Resolution calling on the United States Army Corps of Engineers to reconsider the proposals made in the New York - New Jersey Harbor and Tributaries Coastal Storm Risk Management Feasibility Study pursuant to the National Environmental Policy Act (NEPA) to consider sea rise in addition to storm surge.
By Council Member Constantinides
Whereas, In 2012, coastal storm Sandy ravaged the New York City metropolitan area causing 60 fatalities and damaging significant resources throughout the area; and
Whereas, As a result of Sandy New York City was left without power, with damaged critical public and private infrastructure, and many New York City residents had limited access to food, drinking water and healthcare; and Whereas, The storm inflicted an estimated $19 billion in damages and lost economic activity across New York City; and
Whereas, Coastal flooding and storm surge remain a significant risk six years later and present a threat with deadly consequences for people and wildlife; and
Whereas, The New York City metropolitan area has a gross metropolitan product of over $1.66 trillion and there was a $15 billion federal investment in post-hurricane Sandy recovery and resilience projects; and
Whereas, The United States Army Corps of Engineers (Army Corps), working with the New Jersey Department of Environmental Protection and the New York State Department of Environmental Conservation, in partnership with the New York City Mayor’s Office of Recovery and Resiliency, have proposed to develop measures to manage the risk of coastal storm damage in the New York City metropolitan area; and
Whereas, The Army Corps plans to address coastal risk management focusing primarily on the creation of surge barriers, flood walls and levee systems that do not address sea level rise; and
Whereas, The coastal risk management feasibility study acknowledges that no coastal risk management project can eliminate the risk of flooding and that given time each design will eventually be exceeded; and
Whereas, The Army Corps feasibility study focuses on a number of options which involve the construction of large permanent in-water barriers that could result in adverse impacts to the New York and New Jersey harbor ecology; and
Whereas, Sea level is rising along the East Coast of the United States faster than it has risen for the last 2,000 years, is accelerating in pace, and could rise by one to two meters this century, threatening millions of Americans with severe flooding; and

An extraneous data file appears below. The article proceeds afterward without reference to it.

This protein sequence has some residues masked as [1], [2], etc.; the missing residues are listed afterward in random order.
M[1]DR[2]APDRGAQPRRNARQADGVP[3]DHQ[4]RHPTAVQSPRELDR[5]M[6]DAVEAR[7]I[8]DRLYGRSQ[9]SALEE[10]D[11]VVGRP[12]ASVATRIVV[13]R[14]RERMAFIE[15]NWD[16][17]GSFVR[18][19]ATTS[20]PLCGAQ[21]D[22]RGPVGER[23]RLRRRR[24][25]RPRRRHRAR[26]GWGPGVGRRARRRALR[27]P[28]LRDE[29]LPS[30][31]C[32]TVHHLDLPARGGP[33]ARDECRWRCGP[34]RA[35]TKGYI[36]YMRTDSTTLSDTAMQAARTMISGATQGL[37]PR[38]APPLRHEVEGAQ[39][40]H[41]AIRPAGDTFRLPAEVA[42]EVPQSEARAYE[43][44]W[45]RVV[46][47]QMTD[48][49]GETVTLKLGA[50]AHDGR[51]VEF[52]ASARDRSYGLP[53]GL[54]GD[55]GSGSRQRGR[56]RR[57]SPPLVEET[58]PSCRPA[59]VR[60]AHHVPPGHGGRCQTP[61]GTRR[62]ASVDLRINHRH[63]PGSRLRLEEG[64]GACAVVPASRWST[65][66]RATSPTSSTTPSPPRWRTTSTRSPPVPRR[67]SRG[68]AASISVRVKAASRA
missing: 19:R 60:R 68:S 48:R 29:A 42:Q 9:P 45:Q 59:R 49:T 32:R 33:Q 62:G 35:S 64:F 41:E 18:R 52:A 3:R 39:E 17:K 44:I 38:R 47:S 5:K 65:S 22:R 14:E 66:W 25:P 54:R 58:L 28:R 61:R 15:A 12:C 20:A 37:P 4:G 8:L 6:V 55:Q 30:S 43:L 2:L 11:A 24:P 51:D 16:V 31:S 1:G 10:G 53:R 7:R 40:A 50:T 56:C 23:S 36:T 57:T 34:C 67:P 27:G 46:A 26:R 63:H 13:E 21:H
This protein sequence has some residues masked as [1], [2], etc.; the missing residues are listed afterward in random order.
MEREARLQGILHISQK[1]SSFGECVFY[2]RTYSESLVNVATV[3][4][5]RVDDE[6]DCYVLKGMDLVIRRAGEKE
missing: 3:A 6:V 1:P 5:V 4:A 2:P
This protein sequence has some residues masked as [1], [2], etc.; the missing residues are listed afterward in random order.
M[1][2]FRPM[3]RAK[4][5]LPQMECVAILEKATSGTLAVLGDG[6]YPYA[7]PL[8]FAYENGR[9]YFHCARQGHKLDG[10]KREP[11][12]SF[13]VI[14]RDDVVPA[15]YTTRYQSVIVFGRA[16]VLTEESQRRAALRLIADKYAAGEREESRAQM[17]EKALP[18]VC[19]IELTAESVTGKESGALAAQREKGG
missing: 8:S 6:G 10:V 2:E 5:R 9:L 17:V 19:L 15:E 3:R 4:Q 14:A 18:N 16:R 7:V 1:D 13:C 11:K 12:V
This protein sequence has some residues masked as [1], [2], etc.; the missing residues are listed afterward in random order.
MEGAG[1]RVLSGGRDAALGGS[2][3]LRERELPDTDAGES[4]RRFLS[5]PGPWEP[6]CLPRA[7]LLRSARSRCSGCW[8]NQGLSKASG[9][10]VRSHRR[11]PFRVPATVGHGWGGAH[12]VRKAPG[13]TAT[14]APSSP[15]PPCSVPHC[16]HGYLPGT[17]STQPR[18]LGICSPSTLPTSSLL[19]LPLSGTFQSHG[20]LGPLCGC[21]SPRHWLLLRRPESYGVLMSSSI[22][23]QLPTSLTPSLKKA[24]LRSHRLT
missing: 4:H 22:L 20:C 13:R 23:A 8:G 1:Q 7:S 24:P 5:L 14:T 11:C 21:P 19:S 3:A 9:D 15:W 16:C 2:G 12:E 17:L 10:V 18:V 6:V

Whereas, The New York New Jersey Harbor and Tributaries Coastal Risk Management Feasibility Study does not include an evaluation of the impact of sea level rise on the study area; and
Whereas, The New York City panel on climate change has predicted that sea level will rise at least a foot by 2050 and possibly more; and
Whereas, Local environmentalists have voiced concerns that the Army Corps needs to do a more thorough review of the environmental impacts of each alternative measure and allow for more meaningful public input and participation; and
Whereas, The information provided in the study’s scope of work does not give the public sufficient ability to comment on the program design, including the frequency and duration of barrier closures, the barrier heights or the reliance on risk-based assessment; and
Whereas, The extremely large in-water barriers and gates that will close or open for shipping fail to protect New York City and the surrounding communities against sea level rise; and
Whereas, These huge barriers are likely to restrict the migration of striped bass, Atlantic sturgeon, herring, shad, eel and other species important to the Hudson estuary; and
Whereas, These storm surge barriers would also restrict natural flushing from the ocean and inhibit free water movement along the length of the Hudson and its estuary, causing contamination to once again be concentrated in New York Harbor; now, therefore, be it
Resolved, That the Council of the City of New York calls upon the United States Army Corps of Engineers to reconsider the proposals made in the New York - New Jersey Harbor and Tributaries Coastal Storm Risk Management Feasibility Study pursuant to the National Environmental Policy Act (NEPA) to include consideration of sea rise in addition to storm surge.
LS 7928/Res SS
8/28/18 6:00 p.m.